Coppicing is an English term for a traditional method of woodland management which takes advantage of the fact that many trees make new growth from the stump or roots if cut down. In a coppiced wood, young tree stems are repeatedly cut down to near ground level. In subsequent growth years, many new shoots will emerge, and, after a number of years the coppiced tree, or stool, is ready to be harvested, and the cycle begins again. Many forestry practices worldwide involve cutting and regrowth, and coppicing has been of significance in many parts of lowland temperate Europe. The widespread and long-term practice of coppicing as a landscape-scale industry is something that remains of special importance in lowland England.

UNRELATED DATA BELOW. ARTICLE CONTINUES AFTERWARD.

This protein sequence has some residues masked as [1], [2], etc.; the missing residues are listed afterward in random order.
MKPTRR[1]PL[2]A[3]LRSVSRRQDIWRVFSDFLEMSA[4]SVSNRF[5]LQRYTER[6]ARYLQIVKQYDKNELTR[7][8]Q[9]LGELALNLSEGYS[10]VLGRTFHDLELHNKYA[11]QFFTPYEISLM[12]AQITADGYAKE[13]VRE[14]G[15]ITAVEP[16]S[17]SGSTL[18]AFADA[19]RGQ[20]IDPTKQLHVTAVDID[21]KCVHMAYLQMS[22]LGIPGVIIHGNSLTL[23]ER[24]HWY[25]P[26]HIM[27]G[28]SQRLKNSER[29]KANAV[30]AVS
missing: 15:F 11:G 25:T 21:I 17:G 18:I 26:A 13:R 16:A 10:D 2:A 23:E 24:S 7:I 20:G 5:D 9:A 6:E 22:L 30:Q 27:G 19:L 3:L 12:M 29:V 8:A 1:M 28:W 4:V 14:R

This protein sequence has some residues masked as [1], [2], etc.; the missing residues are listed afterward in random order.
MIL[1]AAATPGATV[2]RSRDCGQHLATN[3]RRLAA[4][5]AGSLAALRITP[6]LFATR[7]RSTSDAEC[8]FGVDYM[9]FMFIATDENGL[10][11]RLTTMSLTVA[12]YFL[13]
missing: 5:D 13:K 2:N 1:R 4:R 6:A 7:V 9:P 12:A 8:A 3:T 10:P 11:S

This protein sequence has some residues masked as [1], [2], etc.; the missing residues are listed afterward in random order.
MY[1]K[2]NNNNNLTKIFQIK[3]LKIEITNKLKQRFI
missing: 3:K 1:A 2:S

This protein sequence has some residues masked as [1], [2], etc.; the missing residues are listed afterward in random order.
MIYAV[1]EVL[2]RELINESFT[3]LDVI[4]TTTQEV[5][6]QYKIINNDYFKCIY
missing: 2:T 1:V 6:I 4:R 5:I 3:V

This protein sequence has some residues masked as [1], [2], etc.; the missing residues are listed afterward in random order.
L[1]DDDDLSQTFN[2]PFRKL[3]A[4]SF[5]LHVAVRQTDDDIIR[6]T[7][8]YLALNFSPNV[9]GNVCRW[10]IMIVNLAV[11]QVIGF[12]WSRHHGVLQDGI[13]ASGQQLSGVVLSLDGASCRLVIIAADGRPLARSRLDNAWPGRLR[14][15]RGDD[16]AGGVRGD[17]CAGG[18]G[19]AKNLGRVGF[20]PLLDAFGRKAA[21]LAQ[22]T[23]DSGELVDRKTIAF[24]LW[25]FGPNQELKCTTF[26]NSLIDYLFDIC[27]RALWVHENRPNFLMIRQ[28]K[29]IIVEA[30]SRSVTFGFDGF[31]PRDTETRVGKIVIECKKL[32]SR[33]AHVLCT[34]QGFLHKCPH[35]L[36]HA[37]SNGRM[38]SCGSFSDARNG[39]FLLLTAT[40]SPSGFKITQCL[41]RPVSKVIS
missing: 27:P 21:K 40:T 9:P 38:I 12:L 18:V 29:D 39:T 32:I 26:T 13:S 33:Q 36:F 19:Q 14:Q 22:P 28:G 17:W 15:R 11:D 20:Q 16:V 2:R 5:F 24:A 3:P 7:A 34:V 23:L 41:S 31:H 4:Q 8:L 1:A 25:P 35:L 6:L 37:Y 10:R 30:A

Related Journals Of Coppicing
Journal of Forestry, Journal of Earth Science & Climatic Change, Journal of Ecosystem & Ecography, Journal of Marine Science: Research & Development, Australian Forestry, Northern Journal of Applied Forestry, Journal of Sustainable Forestry, Journal of Beijing Forestry University, Journal of the Japanese Forestry Society, Western Journal of Applied Forestry